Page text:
Why Eyes Become Crossed And Corrective Treatment
( Originally Published 1936 )
"When Elsie was only 18 months old she fell down and bumped the back of her head (or had measles, or whooping cough, or had a hard time cutting a tooth), and ever since then she has been cross-eyed."
So Dr. Henry S. Gracile tells the story of the typical case of this kind in his article on "Hygiene of the Eye." He goes on to explain:
That the bump or the measles didn't cause the cross eyes. Some children are born with a tendency to cross eyes. By unconscious effort they keep the eyes straight for a year or more, until some accident or bump or illness weakens control and the eye diverges.
There are little muscles attached all over the outside of the eye-ball which moves it in various directions. If one of these is stronger or weaker than the others, the eyeball is pulled out of line.
It takes long and patient training to restore the condition to normal.
The proper procedure is as follows:
In most cases the vision of the affected eye is weak or abnormal (due to astigmatism). The first thing to do, then, is to discover just the nature of this and to put on glasses to correct it. Since the condition becomes evident at about the age of two years, and since a child of that age can give no aid in the fitting of glasses, drops have to be put in the eye to put the muscles at rest, and exact measurements of the defect made.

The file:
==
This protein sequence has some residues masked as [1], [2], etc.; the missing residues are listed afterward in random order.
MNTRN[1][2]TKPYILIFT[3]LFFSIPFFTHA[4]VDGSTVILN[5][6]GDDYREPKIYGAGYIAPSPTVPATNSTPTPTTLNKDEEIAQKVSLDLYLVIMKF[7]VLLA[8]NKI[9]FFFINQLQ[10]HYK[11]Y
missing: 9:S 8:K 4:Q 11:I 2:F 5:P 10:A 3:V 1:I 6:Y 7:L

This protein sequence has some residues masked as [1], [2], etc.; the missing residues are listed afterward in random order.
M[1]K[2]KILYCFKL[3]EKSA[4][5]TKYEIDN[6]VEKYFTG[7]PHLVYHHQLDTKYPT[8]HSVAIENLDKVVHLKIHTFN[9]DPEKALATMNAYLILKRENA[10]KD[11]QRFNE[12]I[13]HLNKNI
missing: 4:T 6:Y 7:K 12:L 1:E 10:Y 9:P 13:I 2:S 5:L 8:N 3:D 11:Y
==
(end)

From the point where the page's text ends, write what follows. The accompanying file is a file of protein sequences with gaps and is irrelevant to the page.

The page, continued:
With the glasses properly adjusted the child must be taught to see all over again. The weak eye must be especially trained. The good eye must be covered for an hour or two a day, and the weak one improved by making it do all the work of vision.
Exercises to train the weakened muscles and make them converge are also employed.
Even with all the methods employed improvement comes only with time, and if results are obtained by the end of two years it may be counted soon enough. So all the cross-eyed child's attendants must persist patiently in the work.
It is worth doing well because in 85 per cent of all cases the squint can be corrected by these methods of training.
But even when success is at hand up to the age of 18, the eyes may become crossed when the glasses are removed at night or when the child is tired.
In the remaining 15 per cent of instances, the methods described above are not sufficient. Then the little muscles must be shortened or lengthened by a surgical procedure. It may be advisable to do this as early as four years of age or less.